After nearly 20 years, the era of Web-based “cookies” appears headed for an end, as companies like Google, Apple and Microsoft explore new ways to track Internet users’ habits, from desktop PCs to smartphones and tablets.
And that’s causing fresh consternation among privacy advocates, as well as leaders in the $100 billion digital ad industry, while sparking new debates over who should control that user information.
Cookies are those little bits of code that track your Web preferences, in part so advertisers can show you messages based on your supposed interests. They’ve long been a central part of the grand bargain in which consumers enjoy all kinds of free services – from Web-based email and YouTube videos to Facebook games and other applications – in exchange for viewing online ads.
“The industry thrives on the ability to define and identify audiences and target those audiences with specific advertising,” said Steve Sullivan, a vice president with the Interactive Advertising Bureau, a trade group. “We need to be able to do that.”
But over the years, cookies have come under fire from privacy advocates who say their tracking is too intrusive. At the same time, advertisers say they’ve become increasingly less effective, in part because more consumers are using smartphones and other mobile devices that don’t support cookie files.
Privacy experts warn that any new system that replaces cookies will likely let Internet businesses learn even more about individuals, especially if it tracks their habits across multiple gadgets that people use throughout the day. Chris Hoofnagle at the University of California-Berkeley’s Center for Law and Technology predicted the new methods will give consumers “less privacy, because they will have less control.”
Some advertising companies, meanwhile, fear a tech giant like Google could gain unfair advantage by developing a proprietary system and then setting the rules for anyone else who wants to use it.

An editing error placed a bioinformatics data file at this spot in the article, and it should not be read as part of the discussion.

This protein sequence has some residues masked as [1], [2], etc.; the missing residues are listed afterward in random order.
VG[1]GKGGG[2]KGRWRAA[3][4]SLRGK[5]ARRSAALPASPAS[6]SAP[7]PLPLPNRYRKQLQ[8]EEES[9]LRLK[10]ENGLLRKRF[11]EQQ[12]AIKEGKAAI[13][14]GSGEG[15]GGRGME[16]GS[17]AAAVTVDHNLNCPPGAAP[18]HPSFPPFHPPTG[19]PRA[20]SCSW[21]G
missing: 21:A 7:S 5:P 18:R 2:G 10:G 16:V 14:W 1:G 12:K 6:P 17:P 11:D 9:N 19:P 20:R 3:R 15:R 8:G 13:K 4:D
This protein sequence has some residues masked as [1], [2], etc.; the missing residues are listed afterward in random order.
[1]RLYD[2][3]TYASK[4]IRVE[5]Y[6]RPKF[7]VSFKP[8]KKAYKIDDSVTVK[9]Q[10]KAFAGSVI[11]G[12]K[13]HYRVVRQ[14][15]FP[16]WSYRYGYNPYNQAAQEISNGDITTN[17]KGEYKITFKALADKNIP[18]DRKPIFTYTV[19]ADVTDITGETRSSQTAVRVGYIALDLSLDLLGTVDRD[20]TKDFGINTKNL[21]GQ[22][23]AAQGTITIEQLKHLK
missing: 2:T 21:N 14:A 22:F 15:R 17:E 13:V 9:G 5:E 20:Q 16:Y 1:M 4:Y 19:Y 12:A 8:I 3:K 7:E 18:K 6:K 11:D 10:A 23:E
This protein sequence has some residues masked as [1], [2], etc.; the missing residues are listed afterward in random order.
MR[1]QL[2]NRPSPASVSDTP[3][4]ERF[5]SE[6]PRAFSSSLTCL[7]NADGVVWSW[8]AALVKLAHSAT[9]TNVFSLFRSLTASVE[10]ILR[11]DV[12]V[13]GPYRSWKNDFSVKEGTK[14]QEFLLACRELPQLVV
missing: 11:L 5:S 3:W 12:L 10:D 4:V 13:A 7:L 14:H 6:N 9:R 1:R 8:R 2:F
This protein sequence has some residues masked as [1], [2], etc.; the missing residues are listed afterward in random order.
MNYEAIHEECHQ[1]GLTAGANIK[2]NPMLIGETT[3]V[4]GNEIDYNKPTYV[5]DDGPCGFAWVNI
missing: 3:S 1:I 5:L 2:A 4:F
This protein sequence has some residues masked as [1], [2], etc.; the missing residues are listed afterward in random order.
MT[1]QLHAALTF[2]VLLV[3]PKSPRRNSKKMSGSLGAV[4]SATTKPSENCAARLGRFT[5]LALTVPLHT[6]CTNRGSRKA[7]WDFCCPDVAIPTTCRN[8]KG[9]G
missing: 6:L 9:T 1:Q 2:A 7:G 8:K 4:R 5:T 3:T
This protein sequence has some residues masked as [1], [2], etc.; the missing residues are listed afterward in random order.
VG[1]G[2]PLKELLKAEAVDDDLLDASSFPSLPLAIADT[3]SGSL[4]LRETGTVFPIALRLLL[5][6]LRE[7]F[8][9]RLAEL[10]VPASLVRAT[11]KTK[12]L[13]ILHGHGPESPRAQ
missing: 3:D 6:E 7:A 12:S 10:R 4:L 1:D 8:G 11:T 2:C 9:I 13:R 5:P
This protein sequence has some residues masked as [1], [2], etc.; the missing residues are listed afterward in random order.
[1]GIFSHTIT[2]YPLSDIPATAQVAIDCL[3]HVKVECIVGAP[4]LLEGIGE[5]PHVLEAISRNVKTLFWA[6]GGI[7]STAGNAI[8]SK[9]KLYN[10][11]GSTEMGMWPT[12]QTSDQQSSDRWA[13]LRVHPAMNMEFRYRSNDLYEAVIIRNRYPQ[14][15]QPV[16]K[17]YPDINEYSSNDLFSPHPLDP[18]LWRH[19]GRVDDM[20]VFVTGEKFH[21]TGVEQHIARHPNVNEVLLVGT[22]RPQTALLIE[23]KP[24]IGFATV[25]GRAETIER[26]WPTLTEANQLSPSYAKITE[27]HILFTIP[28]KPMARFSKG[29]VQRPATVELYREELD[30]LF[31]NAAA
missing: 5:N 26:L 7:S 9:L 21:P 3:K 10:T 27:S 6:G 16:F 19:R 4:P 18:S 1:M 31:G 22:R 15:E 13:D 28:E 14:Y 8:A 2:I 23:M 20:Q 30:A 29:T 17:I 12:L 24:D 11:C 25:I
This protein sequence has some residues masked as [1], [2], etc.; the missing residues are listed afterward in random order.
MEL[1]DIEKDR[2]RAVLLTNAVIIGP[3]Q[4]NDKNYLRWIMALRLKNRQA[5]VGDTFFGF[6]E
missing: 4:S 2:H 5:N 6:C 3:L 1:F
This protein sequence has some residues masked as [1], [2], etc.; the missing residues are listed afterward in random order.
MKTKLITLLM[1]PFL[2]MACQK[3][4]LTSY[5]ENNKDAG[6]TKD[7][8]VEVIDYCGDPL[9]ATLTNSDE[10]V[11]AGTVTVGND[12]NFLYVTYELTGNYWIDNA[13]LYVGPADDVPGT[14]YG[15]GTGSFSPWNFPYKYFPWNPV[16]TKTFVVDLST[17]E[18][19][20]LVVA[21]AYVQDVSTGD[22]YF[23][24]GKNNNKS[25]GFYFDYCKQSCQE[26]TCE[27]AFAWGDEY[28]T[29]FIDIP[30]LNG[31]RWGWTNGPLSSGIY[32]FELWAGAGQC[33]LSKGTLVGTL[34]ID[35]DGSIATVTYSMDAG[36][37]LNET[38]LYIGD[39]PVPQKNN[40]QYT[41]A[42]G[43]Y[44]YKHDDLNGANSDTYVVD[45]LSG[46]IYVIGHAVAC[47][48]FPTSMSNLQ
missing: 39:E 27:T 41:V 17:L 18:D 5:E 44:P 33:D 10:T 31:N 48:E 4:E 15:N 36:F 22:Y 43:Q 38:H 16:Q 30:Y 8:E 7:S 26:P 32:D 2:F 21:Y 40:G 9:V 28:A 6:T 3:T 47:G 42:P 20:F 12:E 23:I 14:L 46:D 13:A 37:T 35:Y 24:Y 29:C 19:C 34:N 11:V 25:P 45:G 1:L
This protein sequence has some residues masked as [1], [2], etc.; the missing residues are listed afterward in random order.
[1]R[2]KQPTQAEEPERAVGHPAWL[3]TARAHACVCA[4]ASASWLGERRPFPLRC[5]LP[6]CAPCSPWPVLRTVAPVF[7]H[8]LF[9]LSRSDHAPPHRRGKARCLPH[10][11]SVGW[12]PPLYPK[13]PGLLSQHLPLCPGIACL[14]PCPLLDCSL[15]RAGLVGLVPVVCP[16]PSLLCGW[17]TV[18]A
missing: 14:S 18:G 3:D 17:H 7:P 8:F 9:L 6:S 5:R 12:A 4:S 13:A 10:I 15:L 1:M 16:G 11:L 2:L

Google has downplayed critics’ fears, which were stoked in recent weeks by reports in USA Today and other publications that it is working on cookie alternatives.
“We believe that technological enhancements can improve users’ security while ensuring the Web remains economically viable,” Google said in a statement. The company declined to discuss specifics, adding: “We and others have a number of concepts in this area, but they’re all at very early stages.”
The cookies in wide use today are small files that a browser such as Microsoft’s Explorer or Google’s Chrome picks up when visiting a website. The code in the file lets the website recall certain information on subsequent visits, such as a user’s preferred settings, or items placed in an online “shopping cart” for later purchase.
Advertisers and marketing agencies also place multiple “third-party” cookies on a website, to track which ads a computer user has seen and other sites the user visits. That’s how they show you ads for Hawaiian resorts for days after you’ve searched or clicked on travel sites.
Industry officials say information collected by third-party cookies isn’t tied to a computer user by name, although privacy advocates say it’s possible to compile detailed individual profiles. Some browser-makers including Firefox have responded to privacy concerns by blocking cookies or giving users that option.